Supreme Court Midterm Review for Local Governments 2017

The Supreme Court’s 2016-2017 docket is now set – and a number of cases will directly impact local governments.

photo - Supreme Court in Spring with Fountain

The Court may decide to rehear tied (4-4) cases next term, when a new Justice will presumably join the bench. (Getty Images)

This article covers cases of interest to local governments which the Court accepted after September 15, 2016 and agreed to hear this term. (Here is a summary of cases of interest to local governments which the Court agreed to hear before September 15, 2016.) The Court is still down a Justice, but has accepted as many cases as usual (about 75) on its 2016-2017 docket. In theory, all the cases discussed below will be decided by June 30, 2017.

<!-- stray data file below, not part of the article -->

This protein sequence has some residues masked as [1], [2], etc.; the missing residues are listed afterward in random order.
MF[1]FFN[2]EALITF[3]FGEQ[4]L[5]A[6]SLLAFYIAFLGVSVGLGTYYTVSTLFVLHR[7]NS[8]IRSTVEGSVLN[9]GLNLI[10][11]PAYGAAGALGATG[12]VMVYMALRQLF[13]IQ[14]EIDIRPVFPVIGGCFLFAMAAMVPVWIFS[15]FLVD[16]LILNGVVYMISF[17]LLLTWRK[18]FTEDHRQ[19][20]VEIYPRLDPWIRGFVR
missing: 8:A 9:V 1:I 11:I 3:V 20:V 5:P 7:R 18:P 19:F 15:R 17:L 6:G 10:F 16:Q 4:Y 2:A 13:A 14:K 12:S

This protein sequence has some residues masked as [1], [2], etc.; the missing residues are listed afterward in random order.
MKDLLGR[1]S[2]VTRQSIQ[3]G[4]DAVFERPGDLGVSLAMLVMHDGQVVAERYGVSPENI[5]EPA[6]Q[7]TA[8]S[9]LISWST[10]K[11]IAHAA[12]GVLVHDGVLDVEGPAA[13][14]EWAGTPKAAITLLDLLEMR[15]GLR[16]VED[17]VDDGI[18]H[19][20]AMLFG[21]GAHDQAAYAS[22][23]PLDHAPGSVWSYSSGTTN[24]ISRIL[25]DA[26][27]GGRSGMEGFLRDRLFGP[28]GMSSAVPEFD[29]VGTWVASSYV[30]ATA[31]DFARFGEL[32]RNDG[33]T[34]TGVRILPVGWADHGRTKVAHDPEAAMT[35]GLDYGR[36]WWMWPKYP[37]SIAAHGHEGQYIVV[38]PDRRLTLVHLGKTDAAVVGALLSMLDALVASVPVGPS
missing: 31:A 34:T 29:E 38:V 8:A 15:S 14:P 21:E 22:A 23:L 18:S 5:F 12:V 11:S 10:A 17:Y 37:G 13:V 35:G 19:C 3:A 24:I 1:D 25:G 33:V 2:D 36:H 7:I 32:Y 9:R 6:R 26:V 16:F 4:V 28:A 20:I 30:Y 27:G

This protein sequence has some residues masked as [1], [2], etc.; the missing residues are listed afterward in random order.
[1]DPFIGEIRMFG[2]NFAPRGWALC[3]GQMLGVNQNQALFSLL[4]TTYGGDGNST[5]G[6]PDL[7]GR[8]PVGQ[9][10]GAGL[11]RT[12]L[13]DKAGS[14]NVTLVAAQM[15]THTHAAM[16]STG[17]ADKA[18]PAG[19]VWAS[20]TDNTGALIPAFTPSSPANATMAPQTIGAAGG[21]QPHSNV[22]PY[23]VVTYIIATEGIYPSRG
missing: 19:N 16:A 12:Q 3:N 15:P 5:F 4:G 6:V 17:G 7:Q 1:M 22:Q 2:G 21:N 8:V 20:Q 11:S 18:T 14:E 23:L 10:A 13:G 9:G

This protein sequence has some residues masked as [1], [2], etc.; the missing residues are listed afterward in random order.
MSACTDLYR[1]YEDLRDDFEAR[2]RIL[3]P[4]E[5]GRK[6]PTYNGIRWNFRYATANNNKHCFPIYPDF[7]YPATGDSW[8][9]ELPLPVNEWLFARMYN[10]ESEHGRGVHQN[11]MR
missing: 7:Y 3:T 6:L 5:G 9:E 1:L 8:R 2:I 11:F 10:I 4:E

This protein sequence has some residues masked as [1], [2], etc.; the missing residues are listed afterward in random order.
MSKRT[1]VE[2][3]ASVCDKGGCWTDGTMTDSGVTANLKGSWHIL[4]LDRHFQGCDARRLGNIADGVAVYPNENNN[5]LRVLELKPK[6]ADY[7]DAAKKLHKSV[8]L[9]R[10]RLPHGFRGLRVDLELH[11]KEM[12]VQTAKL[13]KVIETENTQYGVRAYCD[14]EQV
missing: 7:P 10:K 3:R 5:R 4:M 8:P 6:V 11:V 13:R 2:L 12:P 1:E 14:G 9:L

The Supreme Court’s decision from this term most likely to receive significant media attention involves a transgender student who wants to use the bathroom consistent with his gender identity. However, Gloucester County School Board v. G.G. will not directly affect local governments.

Provocation

In Los Angeles County v. Mendez,* the Supreme Court must decide whether to accept or reject the Ninth Circuit’s “provocation” rule. Per this rule, “where an officer intentionally or recklessly provokes a violent confrontation, if the provocation is an independent Fourth Amendment violation, he may be held liable for his otherwise defensive use of deadly force.”